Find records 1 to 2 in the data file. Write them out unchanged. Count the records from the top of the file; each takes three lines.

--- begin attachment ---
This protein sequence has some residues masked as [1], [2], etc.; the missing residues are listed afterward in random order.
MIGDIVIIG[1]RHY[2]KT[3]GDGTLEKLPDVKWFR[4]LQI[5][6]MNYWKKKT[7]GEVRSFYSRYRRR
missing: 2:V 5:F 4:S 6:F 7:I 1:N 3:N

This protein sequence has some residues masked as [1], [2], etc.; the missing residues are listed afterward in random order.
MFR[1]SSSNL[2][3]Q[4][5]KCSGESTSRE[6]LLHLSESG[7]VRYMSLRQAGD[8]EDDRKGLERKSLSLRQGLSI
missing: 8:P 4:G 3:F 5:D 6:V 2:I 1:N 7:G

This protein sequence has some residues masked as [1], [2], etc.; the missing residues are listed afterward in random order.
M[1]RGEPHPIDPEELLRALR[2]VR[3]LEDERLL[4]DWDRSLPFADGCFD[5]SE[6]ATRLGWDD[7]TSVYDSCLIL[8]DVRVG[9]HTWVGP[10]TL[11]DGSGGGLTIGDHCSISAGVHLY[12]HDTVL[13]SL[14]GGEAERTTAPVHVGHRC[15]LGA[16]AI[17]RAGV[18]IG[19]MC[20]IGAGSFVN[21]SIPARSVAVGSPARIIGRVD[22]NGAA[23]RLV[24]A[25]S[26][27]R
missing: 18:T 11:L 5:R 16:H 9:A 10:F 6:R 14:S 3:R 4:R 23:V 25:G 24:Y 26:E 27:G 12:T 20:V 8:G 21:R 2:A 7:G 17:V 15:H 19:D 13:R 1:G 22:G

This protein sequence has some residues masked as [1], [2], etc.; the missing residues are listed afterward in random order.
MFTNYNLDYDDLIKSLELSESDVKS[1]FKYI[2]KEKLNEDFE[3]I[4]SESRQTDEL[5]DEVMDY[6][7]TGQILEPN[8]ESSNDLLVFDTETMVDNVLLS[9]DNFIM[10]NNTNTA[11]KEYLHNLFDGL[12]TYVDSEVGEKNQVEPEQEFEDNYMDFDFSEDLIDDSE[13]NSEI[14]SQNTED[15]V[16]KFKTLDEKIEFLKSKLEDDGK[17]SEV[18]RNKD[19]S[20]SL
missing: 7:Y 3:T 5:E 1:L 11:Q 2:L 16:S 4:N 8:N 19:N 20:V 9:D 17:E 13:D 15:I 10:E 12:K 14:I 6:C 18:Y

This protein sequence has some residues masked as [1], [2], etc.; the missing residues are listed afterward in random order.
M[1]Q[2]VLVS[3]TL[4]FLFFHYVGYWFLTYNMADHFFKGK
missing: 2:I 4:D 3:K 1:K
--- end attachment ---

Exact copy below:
This protein sequence has some residues masked as [1], [2], etc.; the missing residues are listed afterward in random order.
MIGDIVIIG[1]RHY[2]KT[3]GDGTLEKLPDVKWFR[4]LQI[5][6]MNYWKKKT[7]GEVRSFYSRYRRR
missing: 2:V 5:F 4:S 6:F 7:I 1:N 3:N

This protein sequence has some residues masked as [1], [2], etc.; the missing residues are listed afterward in random order.
MFR[1]SSSNL[2][3]Q[4][5]KCSGESTSRE[6]LLHLSESG[7]VRYMSLRQAGD[8]EDDRKGLERKSLSLRQGLSI
missing: 8:P 4:G 3:F 5:D 6:V 2:I 1:N 7:G